By Sara Jerome and Gautham Nagesh - 07/16/10 10:10 AM EDT
Customs looking for a few good men, remote-control aircraft experience a plus. The increasing use of unmanned aerial vehicles at the U.S. border has left the government with yet another personnel shortage: pilots to control the vehicles. According to Customs, there is fierce competition among the Department of Homeland Security, the Pentagon and the private sector for pilots with experience of controlling aircraft remotely. Customs received funding to hire 24 pilots in fiscal 2009, but only a handful had previous experience with the unmanned vehicles. "The limits aren't related to the aircraft right now. It's really the pilots — the manned portion" of the program, said Maj. Gen. Michael Kostelnik, assistant commissioner of Customs and Border Protection's Air and Marine Office.
Howard Schmidt uses cyber meeting to tout progress, Obama drops by unexpectedly. White House Cybersecurity Coordinator Howard Schmidt held a meeting at the White House Wednesday where roughly 150 industry leaders and cybersecurity stakeholders met to receive an update on the administration's progress since it released its Cyber Space Policy Review one year ago. Alan Paller, director of research at the SANS Institute, told FedNewsRadio he sees two major changes: the establishment of the new Cyber Command and a shift away from measuring cybersecurity compliance at agencies periodically via audits towards to continuous monitoring. Paller said President Obama also stopped by and spoke to the gathering, explaining how he was shocked upon taking office at how little had been done about cybersecurity. Internet Security Alliance President Larry Clinton, who was also in attendance, told Hillicon Valley that the most telling comment he heard from the president related to how the interconnected nature of the Internet would make it difficult to regulate cybersecurity. Clinton said industry believes the same thing, which is why the government must be creative in creating market incentives to encourage companies to improve their network security while also raising the cost of attacks.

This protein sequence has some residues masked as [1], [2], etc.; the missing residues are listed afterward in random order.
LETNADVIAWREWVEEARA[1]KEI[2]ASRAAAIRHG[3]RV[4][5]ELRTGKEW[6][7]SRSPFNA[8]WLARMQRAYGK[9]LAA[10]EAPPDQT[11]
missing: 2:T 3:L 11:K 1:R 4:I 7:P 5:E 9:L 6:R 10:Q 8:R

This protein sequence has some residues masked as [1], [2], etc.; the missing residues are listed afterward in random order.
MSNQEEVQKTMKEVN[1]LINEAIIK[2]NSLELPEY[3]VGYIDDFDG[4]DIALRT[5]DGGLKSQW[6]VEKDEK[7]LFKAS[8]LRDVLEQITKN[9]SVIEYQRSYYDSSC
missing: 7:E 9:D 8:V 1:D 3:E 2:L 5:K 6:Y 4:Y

Pentagon ready to test thought-controlled prosthetic arm on humans. Wired's Danger Room reports that Pentagon-backed scientists are preparing to test thought-controlled prosthetic arms on human subjects by rewiring their brains to fully integrate the artificial limbs. According to the article this will be the first time a human brain is implanted with a neural interface that is then used to operate an artificial limb. The Defense Advanced Research Projects Agency has awarded a team of scientists at Johns Hopkins a $34.5 million contract to manage the next stages of the project. Within two years the scientists expect to test the prosthetics in five patients.
JONATHAN COLLEGIO was hired as communications director for American Crossroads, a conservative fundraising group. He was formerly vice president of strategic initiatives at the National Association of Broadcasts. (Potomac Flacks)
The Minority Media and Telecommunications Council has some heavy-hitters coming to its conference on July 19 and 20. FCC Chairman JULIUS GENACHOWSKI and all five FCC commissioners will appear. So will National Cable and Telecommunications Association President Kyle McSlarrow, National Association of Broadcasters President Gordon Smith, former top FCC broadband advisor Blair Levin, Rural Utilities Service administrator and former FCC Commissioner Robert Adelstein, and Rep. Bobby Rush (D-Ill.). (Broadcasting & Cable)
Secretary of Energy STEVEN CHU will be in Kokomo, Ind., to highlight a Recovery Act investment in a battery and electric drive component plant being built by Delphi Automotive Systems. Delphi received an $89.3 million grant from the Department of Energy to build the $178.6 million power electronics manufacturing facility, which is expected to create or save 190 jobs when it hits full production in 2014.
"The English language is something that will never be permanent and will be changed by technology."
—Anthony Burke, a digital consultant at Toronto-based WSI Marketing on the increasing proliferation of Web-speak in everyday conversation. (NextGov)
10 a.m. — HHS meeting via teleconference and webcast of the privacy and security team, held by the office of the national coordinator for Health IT.
ADDING YOUR 2 CENTS, AND 97 MORE. The Attleboro Sun-Chronicle has begun charging a one-time fee of 99 cents to leave a comments on articles. Users have to pay credit. Don't worry, this isn't the Sun-Chronicle's answer to how to monetize print in the digital age. Rather, it's an effort to clean up the comment boards and get rid of anonymity.